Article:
Israeli start-up to help migrate US 911 services to the cloud

Carbyne has closed a $56 million funding round which it will utilize to continue bringing legacy emergency services to the moderrn age.

 Emergency call (Illustrative). (photo credit: PIXABAY)
Emergency call (Illustrative).
(photo credit: PIXABAY)

Emergency technology is outdated. That idea is the driving motivation that earlier this year led a US House committee to approve a bill that would put $10 billion toward migrating emergency services to Internet-based, next-generation 911 (NG911) technology.

“Communities across the US are experiencing higher levels of emergency calls related to crime, stress and mental health,” said Lior Prosor, founding partner at Hanaco Ventures. “Emergency contact centers and crisis hotlines are under significant stress and need more advanced technology to effectively respond with the right resources to save lives.”

Hanaco is one of the lead investors in the recently-closed $56-million Series C funding round for Carbyne, an emergency technology platform that’s working to refresh, reinvigorate and reinvent the way emergency services work. So far, the company has raised $128m. from a varied group of interested investors.

Israeli firm helps American emergency calls

Using cloud technology, Carbyne is capable of broadening the scope and availability of local emergency response services.

“One of the challenges of the public safety industry is that it is mostly on premise. This can prevent it from adopting the new technologies available to other sectors,” explained Prosor. “We are proud to continue supporting the Carbyne team in their mission to bring cutting edge technologies to [public safety answering points] via the cloud.”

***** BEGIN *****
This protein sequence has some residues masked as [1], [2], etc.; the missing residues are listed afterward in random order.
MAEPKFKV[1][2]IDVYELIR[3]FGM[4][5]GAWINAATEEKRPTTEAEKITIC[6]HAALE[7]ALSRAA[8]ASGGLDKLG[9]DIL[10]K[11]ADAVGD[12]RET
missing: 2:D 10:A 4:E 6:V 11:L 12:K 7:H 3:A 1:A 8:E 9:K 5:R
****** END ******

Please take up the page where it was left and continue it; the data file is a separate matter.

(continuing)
“We’re doing to public safety what Amazon did to on-premises storage. We are redefining how emergency contact centers and government service teams operate by moving everything to the cloud.”

Amir Elichai

Amir Elichai, CEO and founder of Carbyne, elaborated further. “We’re doing to public safety what Amazon did to on-premises storage. We are redefining how emergency contact centers and government service teams operate by moving everything to the cloud,” he said.

 Photo of the Carbyne founders (from right to left): Alex Dizengof (CTO), Amir Elichai (CEO),  Yony Yatsun (Software Team Manager).  (credit: NIR ARIELI) Photo of the Carbyne founders (from right to left): Alex Dizengof (CTO), Amir Elichai (CEO), Yony Yatsun (Software Team Manager). (credit: NIR ARIELI)

“Emergency providers and local governments are using legacy systems to solve modern problems – a declining proposition. They are increasingly recognizing the value that our cloud-based platforms provide to their communities,” Elichai said. “In addition to expanding our footprint in emergency services, we are also seeing new opportunities from businesses in adjacent industries.”

Carbyne’s latest funding round follows a 400% increase in its US revenue and a 185% jump in total contract value over the past 12 months. The company intends to use the money to accelerate the digital transformation of mission-critical operations and government service centers, primarily in the US. It also plans to accelerate its global expansion and continue growing its B2B business, which allows corporations to increase situational awareness and collaborate more efficiently during emergencies.

Revamping legacy infrastructure in the US is long overdue,” said Davis Roberson, associate vice president of strategy and investments at Cox Enterprises, which contributed to the recent funding. “The technology Carbyne delivers is resilient, interactive and secure. We are looking forward to working with Carbyne to bring this critical technology to more communities and organizations.”